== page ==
I have said this earlier, if you are not knowledgeable or unsure what to do or afraid to try this, leave it to a professional technician. Just to note, if you want to plug a phone in the same room as your ignite gateway do NOT use a phone splitter, because if you accidentally leave the phone off the hook it will prevent the alarm from taking over the phone line, your best bet would be to buy a 2 port phone jack for the office or bed room and wire the phone set into the blue/white or Christmas tree pair or even better, if u have a cordless phone connected elsewhere in the house leave it where it is and bring the handset to the office or bedroom.
here is my 2 cents, well rounded up to 5 cents since pennies do not exist
It is a lot of work and lot of labour to wire up something like this correctly and a lot of people will be hesitant to do this plus people will feel uncomfortable when someone tinkers with wires or their alarm system.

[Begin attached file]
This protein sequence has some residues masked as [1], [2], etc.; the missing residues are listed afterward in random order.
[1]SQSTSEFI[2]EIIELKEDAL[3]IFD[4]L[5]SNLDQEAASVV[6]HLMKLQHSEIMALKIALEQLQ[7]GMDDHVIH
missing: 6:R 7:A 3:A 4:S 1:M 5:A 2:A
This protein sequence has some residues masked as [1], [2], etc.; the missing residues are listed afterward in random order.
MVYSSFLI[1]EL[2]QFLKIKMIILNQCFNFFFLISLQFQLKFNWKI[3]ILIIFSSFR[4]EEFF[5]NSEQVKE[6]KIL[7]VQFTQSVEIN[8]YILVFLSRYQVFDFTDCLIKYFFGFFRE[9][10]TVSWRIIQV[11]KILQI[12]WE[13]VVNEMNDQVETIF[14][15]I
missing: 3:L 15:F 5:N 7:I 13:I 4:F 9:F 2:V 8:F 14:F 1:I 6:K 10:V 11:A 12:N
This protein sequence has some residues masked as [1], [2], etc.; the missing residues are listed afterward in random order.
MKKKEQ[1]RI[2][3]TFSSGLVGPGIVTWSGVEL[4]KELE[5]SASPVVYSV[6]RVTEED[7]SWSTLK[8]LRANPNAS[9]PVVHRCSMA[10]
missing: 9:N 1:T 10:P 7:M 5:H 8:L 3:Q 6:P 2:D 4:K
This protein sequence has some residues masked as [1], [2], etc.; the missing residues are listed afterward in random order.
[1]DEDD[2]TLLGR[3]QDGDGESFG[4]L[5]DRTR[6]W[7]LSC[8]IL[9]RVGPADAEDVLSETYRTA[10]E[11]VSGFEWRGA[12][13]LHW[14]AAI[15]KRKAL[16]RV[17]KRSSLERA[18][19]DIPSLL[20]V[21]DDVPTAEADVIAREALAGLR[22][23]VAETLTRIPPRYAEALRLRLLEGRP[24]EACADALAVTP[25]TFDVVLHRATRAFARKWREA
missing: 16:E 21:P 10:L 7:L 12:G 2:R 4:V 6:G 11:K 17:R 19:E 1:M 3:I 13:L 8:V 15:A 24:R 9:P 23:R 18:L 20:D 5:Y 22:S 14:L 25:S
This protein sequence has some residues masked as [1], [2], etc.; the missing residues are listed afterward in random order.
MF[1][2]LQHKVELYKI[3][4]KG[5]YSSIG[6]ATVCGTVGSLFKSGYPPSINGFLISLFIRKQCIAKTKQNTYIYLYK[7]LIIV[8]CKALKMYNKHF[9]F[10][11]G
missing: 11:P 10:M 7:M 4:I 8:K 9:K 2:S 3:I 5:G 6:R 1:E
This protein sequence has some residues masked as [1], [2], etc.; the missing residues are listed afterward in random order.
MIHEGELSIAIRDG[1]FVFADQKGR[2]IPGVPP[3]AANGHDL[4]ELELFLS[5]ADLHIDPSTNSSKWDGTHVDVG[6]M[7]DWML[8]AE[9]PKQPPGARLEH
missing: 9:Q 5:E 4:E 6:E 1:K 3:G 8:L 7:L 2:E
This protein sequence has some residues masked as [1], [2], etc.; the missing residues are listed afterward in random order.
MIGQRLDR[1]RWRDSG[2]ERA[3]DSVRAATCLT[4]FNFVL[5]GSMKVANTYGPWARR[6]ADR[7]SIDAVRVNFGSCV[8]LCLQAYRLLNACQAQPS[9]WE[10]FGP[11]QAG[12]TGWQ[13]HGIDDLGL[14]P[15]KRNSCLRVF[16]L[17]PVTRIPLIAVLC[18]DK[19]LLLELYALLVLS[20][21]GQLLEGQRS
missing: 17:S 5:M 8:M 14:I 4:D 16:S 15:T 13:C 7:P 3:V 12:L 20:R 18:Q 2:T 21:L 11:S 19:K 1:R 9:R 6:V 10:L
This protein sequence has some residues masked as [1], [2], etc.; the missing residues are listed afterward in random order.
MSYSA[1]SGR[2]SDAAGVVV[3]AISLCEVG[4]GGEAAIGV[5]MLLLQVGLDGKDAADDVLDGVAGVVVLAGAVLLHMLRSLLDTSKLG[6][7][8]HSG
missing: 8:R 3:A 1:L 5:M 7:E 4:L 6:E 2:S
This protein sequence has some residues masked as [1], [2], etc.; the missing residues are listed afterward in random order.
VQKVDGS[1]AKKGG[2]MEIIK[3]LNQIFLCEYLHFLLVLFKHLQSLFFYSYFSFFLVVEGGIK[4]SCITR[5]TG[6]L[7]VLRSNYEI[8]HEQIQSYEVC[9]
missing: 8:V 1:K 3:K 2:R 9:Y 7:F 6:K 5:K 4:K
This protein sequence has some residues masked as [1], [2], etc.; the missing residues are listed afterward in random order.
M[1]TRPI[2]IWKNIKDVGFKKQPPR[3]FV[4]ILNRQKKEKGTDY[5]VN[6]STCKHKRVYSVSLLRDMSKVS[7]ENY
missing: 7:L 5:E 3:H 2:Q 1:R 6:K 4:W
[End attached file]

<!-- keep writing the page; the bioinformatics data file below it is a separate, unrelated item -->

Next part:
Because of that a lot of people have decided not to use alarm monitoring over a phone connection because its quite archaic and grandfathered technology and the traditional phone line as we knew it from bell is becoming less popular.
Some people have even gone as far as talking to their alarm company to see if more modern monitoring methods exist such as using your lan/wifi connection or a 4G cellular wireless connection.
You may not know this but most classic alarms can be upgraded to support these types of connections
I need time to more fully explore this option. Running ethernet lines inside my older house to the second floor isn't an option.
Some folks also use MoCA adapters to bring Ethernet connections to other parts of their home over coax rather than running Ethernet lines.
The main points that I was trying to make is that the installation is doable but you may need to think "out of the box" a bit and and/or make some changes to your current setup, and that overcoming some of these installation challenges won't necessarily be any easier if you switch from Rogers to a different provider.